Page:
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Magellan Files for Patent Providing More Reliable GPS Positioning

Aug
13
2005

Magellan’s parent company, Thales, has filed a patent for “Asynchronous assisted GPS position determination”. Basically what all of this boils down to is that they are seeking a patent on a technology that will allow more accurate GPS positioning when the traditional GPS signal becomes unreliable. More specifically:

A method of and computer system for assisting GPS position determination is described. Ephemeris and updated almanac information for a GPS satellite is received over a datalink. Based on the received updated almanac information and GPS parity algorithms, data bits of the GPS signal are reconstructed. Based on the current time, the reconstructed data bits are synchronized with the time of reception of a GPS signal from a satellite currently in view. The reconstructed data bits are subtracted from the received GPS signal at the synchronized time. A coherent integration of the received GPS signal over the time period corresponding to the reconstructed data bits is performed to obtain a GPS pseudo-range measurement. The GPS receiver position is determined using the generated, synchronized pseudo-range measurement and the ephemeris information received over the datalink.

The primary function of this patent is to:

A method of assisting GPS position determination comprising: receiving ephemeris information for a GPS satellite over a datalink; receiving updated almanac information for a GPS satellite over a datalink; based on the received updated almanac information and GPS parity algorithms, reconstructing data bits of the GPS signal; based on the current time, synchronizing the reconstructed data bits with the time of reception of a GPS signal from a satellite currently in view; subtracting the reconstructed data bits from the received GPS signal at the synchronized time; coherently integrating the received GPS signal over the time period corresponding to the reconstructed data bits to obtain a GPS pseudo-range measurement; and determining the GPS receiver position using the generated, synchronized pseudo-range measurement and the ephemeris information received over the datalink.

Which overcomes the following limitations (in part):

[0003] Disadvantageously, in order to determine position, the GPS receiver must spend a significant amount of time to collect sufficient satellite data. At the same time, the GPS receiver decoding the satellite data requires a stronger GPS satellite signal than is required for position determination when satellite and time information are already known. Assisted-GPS (A-GPS) as a concept has gained significant popularity recently in light of stringent time to first fix (TTFF), i.e., first position determination, and sensitivity requirements of United States Federal Communications Commission (FCC) E-911 regulations. The E-911 regulations require wireless devices being used for emergency calls to report, among other things, the telephone number, location of the tower receiving the emergency call, and location information, e.g. latitude and longitude of the calling device to within 50 to 100 meters, of the wireless device. Problematically, wireless devices may be used in locations where there is no unobstructed satellite view, e.g. inside buildings or under tree cover, and consequently providing accurate location information responsive to the E-911 regulations is impossible.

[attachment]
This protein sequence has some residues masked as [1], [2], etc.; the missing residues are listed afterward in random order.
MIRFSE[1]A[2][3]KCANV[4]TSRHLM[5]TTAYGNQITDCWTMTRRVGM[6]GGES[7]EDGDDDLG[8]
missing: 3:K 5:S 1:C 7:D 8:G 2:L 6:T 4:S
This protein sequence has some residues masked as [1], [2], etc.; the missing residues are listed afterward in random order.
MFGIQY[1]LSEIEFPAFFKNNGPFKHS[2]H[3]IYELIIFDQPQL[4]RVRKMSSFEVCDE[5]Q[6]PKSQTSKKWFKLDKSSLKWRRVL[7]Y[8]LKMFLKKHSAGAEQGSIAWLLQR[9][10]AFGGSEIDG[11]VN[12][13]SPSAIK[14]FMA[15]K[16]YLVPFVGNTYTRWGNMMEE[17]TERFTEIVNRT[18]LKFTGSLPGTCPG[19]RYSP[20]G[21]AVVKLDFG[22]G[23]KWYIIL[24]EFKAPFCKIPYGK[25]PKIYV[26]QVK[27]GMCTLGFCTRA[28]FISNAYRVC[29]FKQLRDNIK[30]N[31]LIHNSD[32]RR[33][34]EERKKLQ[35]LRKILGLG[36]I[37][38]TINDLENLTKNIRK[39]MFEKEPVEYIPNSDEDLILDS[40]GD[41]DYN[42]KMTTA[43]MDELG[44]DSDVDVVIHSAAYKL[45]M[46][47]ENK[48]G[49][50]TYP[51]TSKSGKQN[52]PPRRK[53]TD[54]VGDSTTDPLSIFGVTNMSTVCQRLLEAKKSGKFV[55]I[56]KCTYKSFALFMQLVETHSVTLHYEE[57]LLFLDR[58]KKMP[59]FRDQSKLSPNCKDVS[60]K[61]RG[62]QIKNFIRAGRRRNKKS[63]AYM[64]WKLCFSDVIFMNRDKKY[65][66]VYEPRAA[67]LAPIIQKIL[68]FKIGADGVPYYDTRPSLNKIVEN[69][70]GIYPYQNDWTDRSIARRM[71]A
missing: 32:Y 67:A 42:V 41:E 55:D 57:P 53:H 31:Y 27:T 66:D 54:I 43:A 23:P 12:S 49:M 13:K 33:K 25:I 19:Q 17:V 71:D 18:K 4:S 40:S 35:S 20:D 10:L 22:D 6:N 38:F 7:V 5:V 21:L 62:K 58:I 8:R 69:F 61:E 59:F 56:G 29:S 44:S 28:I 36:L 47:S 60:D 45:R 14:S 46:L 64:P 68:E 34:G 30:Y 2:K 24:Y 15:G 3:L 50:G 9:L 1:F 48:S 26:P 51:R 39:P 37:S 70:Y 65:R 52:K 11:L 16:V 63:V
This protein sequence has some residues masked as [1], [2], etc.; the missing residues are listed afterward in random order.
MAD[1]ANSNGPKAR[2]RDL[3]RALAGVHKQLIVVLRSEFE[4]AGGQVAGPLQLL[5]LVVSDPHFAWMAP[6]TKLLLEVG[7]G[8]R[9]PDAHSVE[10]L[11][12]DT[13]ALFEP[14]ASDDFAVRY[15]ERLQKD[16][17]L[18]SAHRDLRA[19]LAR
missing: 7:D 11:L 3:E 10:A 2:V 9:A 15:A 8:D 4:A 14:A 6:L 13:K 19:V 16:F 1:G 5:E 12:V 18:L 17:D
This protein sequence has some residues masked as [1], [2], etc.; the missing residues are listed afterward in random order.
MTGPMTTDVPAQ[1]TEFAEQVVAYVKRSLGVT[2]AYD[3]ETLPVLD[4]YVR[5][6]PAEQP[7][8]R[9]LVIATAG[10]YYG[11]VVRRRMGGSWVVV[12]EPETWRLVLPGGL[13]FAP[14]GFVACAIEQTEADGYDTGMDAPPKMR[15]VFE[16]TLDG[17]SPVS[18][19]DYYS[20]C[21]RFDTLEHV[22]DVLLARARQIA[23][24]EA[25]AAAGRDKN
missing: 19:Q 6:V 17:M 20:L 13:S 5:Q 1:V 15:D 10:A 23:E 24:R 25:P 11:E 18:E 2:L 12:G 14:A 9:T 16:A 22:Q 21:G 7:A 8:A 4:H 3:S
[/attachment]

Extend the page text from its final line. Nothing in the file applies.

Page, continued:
[0004] A typical A-GPS service using a wireless link provides a GPS receiver with an information signal for determining the GPS receiver’s approximate position, time synchronization mark, satellite ephemerides, and satellite Dopplers. Different A-GPS services may omit some of these parameters. The A-GPS service provided information allows a GPS receiver to perform a “hot” fix without requiring time to be spent on searching for the satellite Doppler and collecting ephemeris information.

[0005] Another important use of the assistance signal, i.e. the signal providing the above-described additional information, is to provide the GPS information bits in real-time to a GPS receiver. By receiving the information bits over a wireless link, a GPS receiver can perform longer than 20 millisecond (ms) coherent accumulation of the GPS signal and thereby increase the receiver sensitivity and allow performance of “in-door”, i.e. obstructed, position determination satisfying the E-911 regulations.

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